How Satisfied Are Your Library Customers?
Libraries of all kinds are under increased scrutiny to demonstrate their value and prove their worth. One imperative that LAC Group founder and CEO Deb Schwarz talks about often is the shift that library staff must make from being solely reactive to a mindset of anticipation and being proactive in reaching out.
This requires outreach that goes beyond communicating your programs, resources and other services you have to offer, to getting to know your customers better. It requires a greater focus and emphasis on customer satisfaction and relationship-building to better understand their interests, needs and aspirations.
Since libraries are increasingly run as a business, we thought we would share a concept for meeting customer needs and improving satisfaction from the business world.
Identify Your Net Promoter Score
Recognizing the power of referrals and recommendations, management consultant Fred Reichheld and his colleagues at Bain & Company made a simple but effective discovery in their work on customer satisfaction. It’s the ‘ultimate question’ that delivers a more accurate way to determine the relative pleasure or displeasure customers have for a product or service.
The question itself is very simple, and no doubt you have answered it somewhere along the consumerism highway as it’s being used more frequently: “How likely would you be to recommend X to a colleague or friend?” And it’s followed by a scale of 1 (Unlikely) to 10 (Highly Likely) for the response.
While simple, it recognizes the many shades of gray between highly satisfied and highly dissatisfied, giving managers like library directors a more accurate look at their organization’s performance. The purpose of this one question is to categorize customers into three groups: Promoters, Passively Satisfied and Detractors. Once you see these distinctions, you can begin to analyze your results. For example:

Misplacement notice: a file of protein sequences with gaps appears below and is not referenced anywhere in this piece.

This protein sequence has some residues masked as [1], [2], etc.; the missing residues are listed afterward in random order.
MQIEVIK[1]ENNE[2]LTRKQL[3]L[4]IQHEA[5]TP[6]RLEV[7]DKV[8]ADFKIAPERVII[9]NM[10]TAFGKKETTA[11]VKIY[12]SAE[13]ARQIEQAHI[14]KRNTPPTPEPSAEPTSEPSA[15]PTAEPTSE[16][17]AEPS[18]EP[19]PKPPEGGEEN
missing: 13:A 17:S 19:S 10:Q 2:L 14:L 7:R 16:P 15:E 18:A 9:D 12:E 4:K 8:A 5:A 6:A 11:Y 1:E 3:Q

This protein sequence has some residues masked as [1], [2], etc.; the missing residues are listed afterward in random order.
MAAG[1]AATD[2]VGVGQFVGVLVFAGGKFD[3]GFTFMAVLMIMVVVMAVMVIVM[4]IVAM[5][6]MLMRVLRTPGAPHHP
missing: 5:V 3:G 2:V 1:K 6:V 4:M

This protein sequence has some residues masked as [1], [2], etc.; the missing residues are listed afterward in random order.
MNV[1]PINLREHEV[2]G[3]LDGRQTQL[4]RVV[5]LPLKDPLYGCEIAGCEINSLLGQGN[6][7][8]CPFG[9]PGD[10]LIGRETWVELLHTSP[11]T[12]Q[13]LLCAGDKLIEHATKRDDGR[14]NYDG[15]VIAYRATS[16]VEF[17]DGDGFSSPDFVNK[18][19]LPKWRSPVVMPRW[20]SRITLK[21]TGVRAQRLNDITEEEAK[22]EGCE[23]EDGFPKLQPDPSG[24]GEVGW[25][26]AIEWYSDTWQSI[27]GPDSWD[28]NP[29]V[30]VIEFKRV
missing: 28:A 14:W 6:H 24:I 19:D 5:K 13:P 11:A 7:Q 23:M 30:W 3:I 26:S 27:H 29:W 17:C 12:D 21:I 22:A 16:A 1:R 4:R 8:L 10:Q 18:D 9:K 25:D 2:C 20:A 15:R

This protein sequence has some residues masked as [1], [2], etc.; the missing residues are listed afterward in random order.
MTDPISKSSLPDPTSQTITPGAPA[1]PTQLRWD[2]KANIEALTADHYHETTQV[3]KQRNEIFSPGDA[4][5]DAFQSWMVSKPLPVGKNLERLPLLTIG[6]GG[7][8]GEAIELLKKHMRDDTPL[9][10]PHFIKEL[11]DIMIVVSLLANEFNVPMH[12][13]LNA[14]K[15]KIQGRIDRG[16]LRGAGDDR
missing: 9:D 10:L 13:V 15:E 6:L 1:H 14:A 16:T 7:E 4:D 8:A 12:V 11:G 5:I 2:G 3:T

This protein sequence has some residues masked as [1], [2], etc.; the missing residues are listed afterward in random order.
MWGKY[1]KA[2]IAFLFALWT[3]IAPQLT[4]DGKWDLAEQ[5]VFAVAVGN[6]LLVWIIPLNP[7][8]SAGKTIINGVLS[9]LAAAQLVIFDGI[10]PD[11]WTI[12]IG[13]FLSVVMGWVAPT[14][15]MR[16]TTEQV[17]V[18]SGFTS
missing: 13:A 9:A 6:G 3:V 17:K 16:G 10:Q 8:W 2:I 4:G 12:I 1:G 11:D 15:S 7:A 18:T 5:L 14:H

- What are their needs, demographics and roles and responsibilities? Do they share a common thread?
- What are you doing to elicit their high level of satisfaction? How can it be maintained and improved?
- Are any of the services or capabilities that are most appreciated by this group at risk?
- What can you do to move more of them closer to Promoter?
- What would be needed to keep them from sliding down to Detractor?
- How can you learn more about them to identify the services, capabilities, and other features that could make you indispensable to them?
- Are the low scores due to isolated bad experiences or overall dissatisfaction?
- What obstacles or hurdles are getting in their way?
- What resources, services or capabilities are lacking? How could you bridge those gaps?
The results gathered can be used to determine your Net Promoter Score, which is your percentage of promoters minus your percentage of detractors. This process is a form of customer segmentation or identifying your best customers to make sure you hang onto them by continuing to meet their needs. The net promoters are the customers who would be your evangelists and the most likely to support your organization in times of need, like adding resources.
If you are not using this type of question already, consider implementing in your surveys. And since many librarians have the advantage of dealing personally with customers, sometimes with the same people in an ongoing relationship as in law firms, it’s useful to ask the question now and then: “Bill, how likely would you be to recommend our services to somebody you know?”
Following their answer with a “Why?” or “Why not?” could spark the conversation that gives you your most useful source of feedback for improving customer service.
For an in-depth explanation of the Net Promoter concept, visit this page on the Bain & Company website. While the information is geared for businesses and especially for companies in consumer markets, the fundamentals can be applied to any service and all customers.